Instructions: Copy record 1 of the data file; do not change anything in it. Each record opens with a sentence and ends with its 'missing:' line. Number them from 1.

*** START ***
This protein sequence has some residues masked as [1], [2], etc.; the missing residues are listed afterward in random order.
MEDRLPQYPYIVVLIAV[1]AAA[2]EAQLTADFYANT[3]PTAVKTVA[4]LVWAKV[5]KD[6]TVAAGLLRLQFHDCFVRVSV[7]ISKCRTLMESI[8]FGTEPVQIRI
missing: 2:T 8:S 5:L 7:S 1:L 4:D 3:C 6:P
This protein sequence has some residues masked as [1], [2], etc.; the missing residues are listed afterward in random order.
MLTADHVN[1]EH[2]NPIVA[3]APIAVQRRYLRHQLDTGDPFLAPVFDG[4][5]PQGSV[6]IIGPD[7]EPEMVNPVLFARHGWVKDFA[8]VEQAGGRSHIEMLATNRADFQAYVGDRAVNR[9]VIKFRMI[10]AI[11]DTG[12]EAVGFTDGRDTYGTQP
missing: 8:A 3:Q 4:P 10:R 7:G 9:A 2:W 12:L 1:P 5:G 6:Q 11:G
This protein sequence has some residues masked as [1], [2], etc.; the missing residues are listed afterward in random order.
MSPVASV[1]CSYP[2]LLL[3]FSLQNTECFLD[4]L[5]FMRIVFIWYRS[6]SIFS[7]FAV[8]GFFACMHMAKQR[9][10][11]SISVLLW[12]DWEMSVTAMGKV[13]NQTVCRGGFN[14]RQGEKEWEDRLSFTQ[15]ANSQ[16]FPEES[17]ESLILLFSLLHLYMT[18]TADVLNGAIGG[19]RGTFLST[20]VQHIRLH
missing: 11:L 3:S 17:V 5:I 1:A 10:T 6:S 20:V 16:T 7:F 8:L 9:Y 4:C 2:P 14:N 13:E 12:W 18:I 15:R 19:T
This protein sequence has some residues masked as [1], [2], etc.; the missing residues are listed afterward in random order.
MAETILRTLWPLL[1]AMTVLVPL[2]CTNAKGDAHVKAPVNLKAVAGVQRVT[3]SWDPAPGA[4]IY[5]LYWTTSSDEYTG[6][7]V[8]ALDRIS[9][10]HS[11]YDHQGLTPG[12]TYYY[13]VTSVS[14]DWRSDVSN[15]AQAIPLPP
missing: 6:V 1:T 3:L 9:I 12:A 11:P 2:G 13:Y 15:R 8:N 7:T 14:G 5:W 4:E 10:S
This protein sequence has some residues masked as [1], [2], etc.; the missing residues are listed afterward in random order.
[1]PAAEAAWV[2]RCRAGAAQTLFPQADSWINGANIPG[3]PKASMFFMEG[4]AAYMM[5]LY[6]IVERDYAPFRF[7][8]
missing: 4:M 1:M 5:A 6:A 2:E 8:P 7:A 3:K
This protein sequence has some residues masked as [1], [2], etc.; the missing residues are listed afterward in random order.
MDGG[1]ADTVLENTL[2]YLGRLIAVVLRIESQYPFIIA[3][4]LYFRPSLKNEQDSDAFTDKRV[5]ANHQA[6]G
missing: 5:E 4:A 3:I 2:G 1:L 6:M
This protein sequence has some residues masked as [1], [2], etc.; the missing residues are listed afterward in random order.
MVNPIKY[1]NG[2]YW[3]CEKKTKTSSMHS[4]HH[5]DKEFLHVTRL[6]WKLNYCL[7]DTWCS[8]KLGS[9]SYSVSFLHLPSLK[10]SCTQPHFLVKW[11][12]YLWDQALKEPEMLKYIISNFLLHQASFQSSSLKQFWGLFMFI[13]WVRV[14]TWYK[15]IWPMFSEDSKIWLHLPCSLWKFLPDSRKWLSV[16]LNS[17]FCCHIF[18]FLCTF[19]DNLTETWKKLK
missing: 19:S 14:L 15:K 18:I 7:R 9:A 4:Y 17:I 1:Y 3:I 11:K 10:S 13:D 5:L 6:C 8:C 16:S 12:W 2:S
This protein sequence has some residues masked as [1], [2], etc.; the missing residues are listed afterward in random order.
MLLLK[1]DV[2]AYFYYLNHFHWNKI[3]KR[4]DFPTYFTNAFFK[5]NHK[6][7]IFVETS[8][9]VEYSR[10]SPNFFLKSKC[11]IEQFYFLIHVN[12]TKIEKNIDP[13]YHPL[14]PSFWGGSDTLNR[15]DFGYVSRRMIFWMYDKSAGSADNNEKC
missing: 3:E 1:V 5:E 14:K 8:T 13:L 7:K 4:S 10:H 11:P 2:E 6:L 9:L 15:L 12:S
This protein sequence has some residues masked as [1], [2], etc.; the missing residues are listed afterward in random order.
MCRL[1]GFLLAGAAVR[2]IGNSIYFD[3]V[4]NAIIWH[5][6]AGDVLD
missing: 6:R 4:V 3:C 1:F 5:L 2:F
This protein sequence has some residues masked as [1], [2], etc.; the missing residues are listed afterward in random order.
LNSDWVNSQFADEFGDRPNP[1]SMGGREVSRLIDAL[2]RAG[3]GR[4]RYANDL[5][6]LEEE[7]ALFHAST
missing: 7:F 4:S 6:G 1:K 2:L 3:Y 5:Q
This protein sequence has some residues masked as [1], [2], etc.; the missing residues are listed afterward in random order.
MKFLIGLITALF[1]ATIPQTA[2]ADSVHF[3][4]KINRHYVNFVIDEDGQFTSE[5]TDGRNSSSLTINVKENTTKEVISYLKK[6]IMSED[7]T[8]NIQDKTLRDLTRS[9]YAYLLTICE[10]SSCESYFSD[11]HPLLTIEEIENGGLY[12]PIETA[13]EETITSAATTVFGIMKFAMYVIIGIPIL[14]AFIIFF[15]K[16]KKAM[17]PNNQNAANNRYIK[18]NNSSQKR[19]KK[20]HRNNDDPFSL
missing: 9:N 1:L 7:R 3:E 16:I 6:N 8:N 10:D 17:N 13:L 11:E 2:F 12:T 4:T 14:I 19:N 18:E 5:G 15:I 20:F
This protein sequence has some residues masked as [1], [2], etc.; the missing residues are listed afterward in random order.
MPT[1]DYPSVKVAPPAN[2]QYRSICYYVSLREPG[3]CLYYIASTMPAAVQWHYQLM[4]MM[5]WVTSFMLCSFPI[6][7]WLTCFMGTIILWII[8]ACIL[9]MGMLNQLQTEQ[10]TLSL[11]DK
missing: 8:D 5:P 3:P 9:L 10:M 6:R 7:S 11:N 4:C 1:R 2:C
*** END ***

This protein sequence has some residues masked as [1], [2], etc.; the missing residues are listed afterward in random order.
MEDRLPQYPYIVVLIAV[1]AAA[2]EAQLTADFYANT[3]PTAVKTVA[4]LVWAKV[5]KD[6]TVAAGLLRLQFHDCFVRVSV[7]ISKCRTLMESI[8]FGTEPVQIRI
missing: 2:T 8:S 5:L 7:S 1:L 4:D 3:C 6:P